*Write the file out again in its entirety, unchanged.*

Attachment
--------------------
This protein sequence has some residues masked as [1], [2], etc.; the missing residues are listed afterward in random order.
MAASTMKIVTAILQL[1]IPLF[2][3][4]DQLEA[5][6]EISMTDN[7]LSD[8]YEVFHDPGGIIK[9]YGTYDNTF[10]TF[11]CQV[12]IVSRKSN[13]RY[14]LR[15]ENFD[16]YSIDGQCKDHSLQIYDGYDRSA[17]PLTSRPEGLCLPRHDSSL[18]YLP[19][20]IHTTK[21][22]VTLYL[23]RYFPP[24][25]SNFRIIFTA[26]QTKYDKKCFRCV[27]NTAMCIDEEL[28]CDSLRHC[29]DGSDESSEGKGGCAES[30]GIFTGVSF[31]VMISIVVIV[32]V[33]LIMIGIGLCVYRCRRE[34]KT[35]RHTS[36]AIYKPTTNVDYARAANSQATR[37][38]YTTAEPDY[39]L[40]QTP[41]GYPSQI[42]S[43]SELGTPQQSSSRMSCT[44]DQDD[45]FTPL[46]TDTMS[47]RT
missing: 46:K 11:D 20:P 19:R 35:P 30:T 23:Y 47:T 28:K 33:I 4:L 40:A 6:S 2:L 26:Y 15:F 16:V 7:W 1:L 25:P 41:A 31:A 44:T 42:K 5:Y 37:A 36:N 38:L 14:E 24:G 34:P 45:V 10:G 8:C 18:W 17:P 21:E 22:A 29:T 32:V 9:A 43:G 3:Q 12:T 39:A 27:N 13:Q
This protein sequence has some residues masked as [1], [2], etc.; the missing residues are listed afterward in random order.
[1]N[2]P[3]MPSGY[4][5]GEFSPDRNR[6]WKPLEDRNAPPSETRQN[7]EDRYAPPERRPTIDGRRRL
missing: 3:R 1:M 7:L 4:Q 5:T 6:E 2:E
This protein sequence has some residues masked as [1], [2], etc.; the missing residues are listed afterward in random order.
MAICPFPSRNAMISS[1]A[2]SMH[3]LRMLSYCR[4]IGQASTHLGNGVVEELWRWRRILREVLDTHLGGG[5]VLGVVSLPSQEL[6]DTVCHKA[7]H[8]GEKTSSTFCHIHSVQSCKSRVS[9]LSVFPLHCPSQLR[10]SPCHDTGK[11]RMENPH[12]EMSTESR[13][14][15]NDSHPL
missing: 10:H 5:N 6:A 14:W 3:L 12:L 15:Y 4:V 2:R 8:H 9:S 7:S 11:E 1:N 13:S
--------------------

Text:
This protein sequence has some residues masked as [1], [2], etc.; the missing residues are listed afterward in random order.
MAASTMKIVTAILQL[1]IPLF[2][3][4]DQLEA[5][6]EISMTDN[7]LSD[8]YEVFHDPGGIIK[9]YGTYDNTF[10]TF[11]CQV[12]IVSRKSN[13]RY[14]LR[15]ENFD[16]YSIDGQCKDHSLQIYDGYDRSA[17]PLTSRPEGLCLPRHDSSL[18]YLP[19][20]IHTTK[21][22]VTLYL[23]RYFPP[24][25]SNFRIIFTA[26]QTKYDKKCFRCV[27]NTAMCIDEEL[28]CDSLRHC[29]DGSDESSEGKGGCAES[30]GIFTGVSF[31]VMISIVVIV[32]V[33]LIMIGIGLCVYRCRRE[34]KT[35]RHTS[36]AIYKPTTNVDYARAANSQATR[37][38]YTTAEPDY[39]L[40]QTP[41]GYPSQI[42]S[43]SELGTPQQSSSRMSCT[44]DQDD[45]FTPL[46]TDTMS[47]RT
missing: 46:K 11:D 20:P 19:R 35:P 30:T 23:Y 47:T 28:K 33:I 4:L 40:A 6:S 2:L 26:Y 15:F 16:V 7:W 1:L 25:P 41:A 31:A 44:T 42:K 5:Y 37:A 36:N 38:L 14:E 24:G 34:P 45:V 10:G 8:C 18:W 17:P 21:E 22:A 29:T 32:V 9:A 43:G 3:Q 12:T 39:A 27:N 13:Q
This protein sequence has some residues masked as [1], [2], etc.; the missing residues are listed afterward in random order.
[1]N[2]P[3]MPSGY[4][5]GEFSPDRNR[6]WKPLEDRNAPPSETRQN[7]EDRYAPPERRPTIDGRRRL
missing: 3:R 1:M 7:L 4:Q 5:T 6:E 2:E
This protein sequence has some residues masked as [1], [2], etc.; the missing residues are listed afterward in random order.
MAICPFPSRNAMISS[1]A[2]SMH[3]LRMLSYCR[4]IGQASTHLGNGVVEELWRWRRILREVLDTHLGGG[5]VLGVVSLPSQEL[6]DTVCHKA[7]H[8]GEKTSSTFCHIHSVQSCKSRVS[9]LSVFPLHCPSQLR[10]SPCHDTGK[11]RMENPH[12]EMSTESR[13][14][15]NDSHPL
missing: 10:H 5:N 6:A 14:W 3:L 12:L 15:Y 4:V 2:R 8:H 9:S 7:S 11:E 1:N 13:S